By David Lewis
Pressure is mounting on the European Union peacekeeping force in the Democratic Republic of Congo to stay on well after an Oct. 29 presidential run-off, to head off the risk of violence in the aftermath of the vote.
A 1,000-strong EU forc
e is due to begin packing up and heading home on Dec. 1, days after the planned announcement of results of a run-off between President Joseph Kabila and Vice President Jean-Pierre Bemba.
“It’s absolutely imperative that the EU extend their mandate until the end of the electoral cycle, which means the end of January,” said Jason Stearns, a senior analyst at the International Crisis Group think-tank.
“It doesn’t make much sense for the EU to withdraw troops only a week after the announcement of the election results.”
Congo’s elections — the first free polls in the former Belgian colony for more than 40 years — are meant to draw a line under Africa’s bloodiest conflict, which has killed 4 million people since 1998.
Polling day for the first round on July 30 passed relatively smoothly but private armies loyal to the president and the former rebel leader clashed in the capital last month and at least 30 people were killed in three days of fighting.
The violence highlighted the fragility of the polls, which have cost over $460 million and are supported by a $1 billion-a-year U.N. force. Calls have grown for European troops to remain despite promises not to extend their 4-month mandate.
“The EU troops led by Germany should prolong their mandate until the new administration is sworn in,” Chris Patten, a former EU external relations commissioner, wrote this week in an editorial for the German newspaper Sueddeutsche Zeitung.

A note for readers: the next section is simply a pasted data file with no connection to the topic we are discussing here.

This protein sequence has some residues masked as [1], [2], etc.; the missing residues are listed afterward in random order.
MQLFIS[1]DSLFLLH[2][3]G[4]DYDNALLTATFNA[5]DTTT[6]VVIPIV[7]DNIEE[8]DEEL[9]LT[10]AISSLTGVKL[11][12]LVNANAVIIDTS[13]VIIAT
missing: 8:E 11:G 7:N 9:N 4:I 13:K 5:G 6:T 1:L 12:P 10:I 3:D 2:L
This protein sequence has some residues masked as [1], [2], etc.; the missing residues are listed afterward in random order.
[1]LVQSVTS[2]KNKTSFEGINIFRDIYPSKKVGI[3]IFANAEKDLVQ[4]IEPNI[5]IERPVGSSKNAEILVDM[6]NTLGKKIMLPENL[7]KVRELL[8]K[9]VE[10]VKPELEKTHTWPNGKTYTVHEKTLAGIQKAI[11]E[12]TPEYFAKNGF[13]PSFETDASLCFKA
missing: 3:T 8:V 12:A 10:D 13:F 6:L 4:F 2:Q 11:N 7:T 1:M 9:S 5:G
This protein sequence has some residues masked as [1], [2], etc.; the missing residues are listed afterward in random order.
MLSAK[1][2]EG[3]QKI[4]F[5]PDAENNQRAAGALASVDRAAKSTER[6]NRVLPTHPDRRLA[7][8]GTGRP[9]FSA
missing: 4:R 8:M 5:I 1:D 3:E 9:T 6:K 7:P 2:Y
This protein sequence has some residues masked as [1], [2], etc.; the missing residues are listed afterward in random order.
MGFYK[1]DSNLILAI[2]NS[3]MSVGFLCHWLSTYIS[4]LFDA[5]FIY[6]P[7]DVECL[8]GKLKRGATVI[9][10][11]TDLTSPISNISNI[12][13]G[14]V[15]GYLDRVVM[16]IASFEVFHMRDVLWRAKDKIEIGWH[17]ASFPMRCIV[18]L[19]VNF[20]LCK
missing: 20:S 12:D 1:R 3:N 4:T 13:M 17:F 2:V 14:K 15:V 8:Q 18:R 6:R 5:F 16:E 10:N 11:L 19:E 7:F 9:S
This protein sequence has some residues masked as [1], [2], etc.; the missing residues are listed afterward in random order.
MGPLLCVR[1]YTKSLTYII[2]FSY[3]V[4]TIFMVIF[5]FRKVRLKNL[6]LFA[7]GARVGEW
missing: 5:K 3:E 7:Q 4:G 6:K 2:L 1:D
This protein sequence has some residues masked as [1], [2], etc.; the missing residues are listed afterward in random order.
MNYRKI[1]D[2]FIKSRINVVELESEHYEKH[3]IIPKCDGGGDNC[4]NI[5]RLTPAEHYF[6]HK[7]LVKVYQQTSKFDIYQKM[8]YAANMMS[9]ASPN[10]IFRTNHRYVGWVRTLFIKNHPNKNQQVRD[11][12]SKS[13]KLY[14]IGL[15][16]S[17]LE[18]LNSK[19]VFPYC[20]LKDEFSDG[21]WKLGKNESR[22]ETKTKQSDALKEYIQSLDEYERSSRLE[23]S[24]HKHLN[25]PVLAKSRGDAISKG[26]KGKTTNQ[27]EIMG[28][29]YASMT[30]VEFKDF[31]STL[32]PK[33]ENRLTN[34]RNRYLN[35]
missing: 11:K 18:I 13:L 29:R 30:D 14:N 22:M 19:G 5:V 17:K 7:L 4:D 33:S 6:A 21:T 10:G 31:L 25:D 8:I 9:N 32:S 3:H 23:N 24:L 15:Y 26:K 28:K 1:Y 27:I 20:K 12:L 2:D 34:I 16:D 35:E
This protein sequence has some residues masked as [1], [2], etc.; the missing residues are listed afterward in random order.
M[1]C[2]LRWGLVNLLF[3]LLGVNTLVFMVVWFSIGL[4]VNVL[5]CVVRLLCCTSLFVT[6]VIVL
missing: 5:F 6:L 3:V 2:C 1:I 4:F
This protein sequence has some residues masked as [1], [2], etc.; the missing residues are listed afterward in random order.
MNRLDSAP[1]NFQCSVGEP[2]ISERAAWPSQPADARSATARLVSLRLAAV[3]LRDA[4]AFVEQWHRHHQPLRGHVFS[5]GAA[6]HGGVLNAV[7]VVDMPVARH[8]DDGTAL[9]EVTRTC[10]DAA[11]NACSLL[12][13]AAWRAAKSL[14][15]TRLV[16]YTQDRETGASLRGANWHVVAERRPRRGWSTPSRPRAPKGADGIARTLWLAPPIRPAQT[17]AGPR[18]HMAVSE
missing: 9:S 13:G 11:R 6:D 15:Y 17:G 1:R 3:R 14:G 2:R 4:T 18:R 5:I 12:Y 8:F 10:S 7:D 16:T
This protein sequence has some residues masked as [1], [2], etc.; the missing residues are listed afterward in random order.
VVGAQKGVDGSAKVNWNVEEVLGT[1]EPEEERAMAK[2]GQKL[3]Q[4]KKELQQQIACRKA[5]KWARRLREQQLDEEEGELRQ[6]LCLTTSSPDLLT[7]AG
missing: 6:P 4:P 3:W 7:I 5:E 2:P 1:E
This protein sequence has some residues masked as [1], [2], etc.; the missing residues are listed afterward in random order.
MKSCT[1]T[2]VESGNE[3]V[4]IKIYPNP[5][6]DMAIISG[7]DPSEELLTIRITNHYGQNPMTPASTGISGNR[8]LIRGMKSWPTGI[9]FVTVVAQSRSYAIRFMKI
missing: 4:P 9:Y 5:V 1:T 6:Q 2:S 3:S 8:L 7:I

The EU flew in reinforcements from neighbouring Gabon to support U.N. peacekeepers during the August fighting and its troops still patrol the chaotic city ahead of the second round.
But there is political pressure, especially in Germany, one of the main contributors, to ensure the mandate is not extended.
“I expect that we will be home by Christmas,” German Defence Minister Franz Josef Jung said during a recent trip to Kinshasa.
Rather than look towards withdrawal, Stearns said the EU should bolster the Kinshasa contingent, currently numbering just over 100 combat troops, with reinforcements from Gabon. “Peace in the Congo should trump the domestic politics,” he added.
The U.N. peacekeeping force, diplomats and ordinary Congolese are bracing for turbulence around the presidential run-off, which Kabila is a heavy favourite to win.
“It is calm but not stable. (It) could degenerate quickly, like it did in August,” said Admiral Henning Bess, deputy commander of the EU mission, when asked to comment on the situation in Kinshasa.
Congo’s foreign minister, Ramazani Baya, told Reuters on Thursday he hoped the situation would remain calm and he believed a truce between the Kabila and Bemba camps would hold.
“The political actors are committed to that and I think it will be respected … at this moment there is nothing to worry about,” Baya, who belongs to Bemba’s Movement for the Liberation of Congo (MLC), said on the sidelines of a summit of French-speaking countries in Bucharest.
Any extension of the European force’s mandate would have to be agreed through talks between the EU and the United Nations and have the blessing of the Congolese government. — Reuter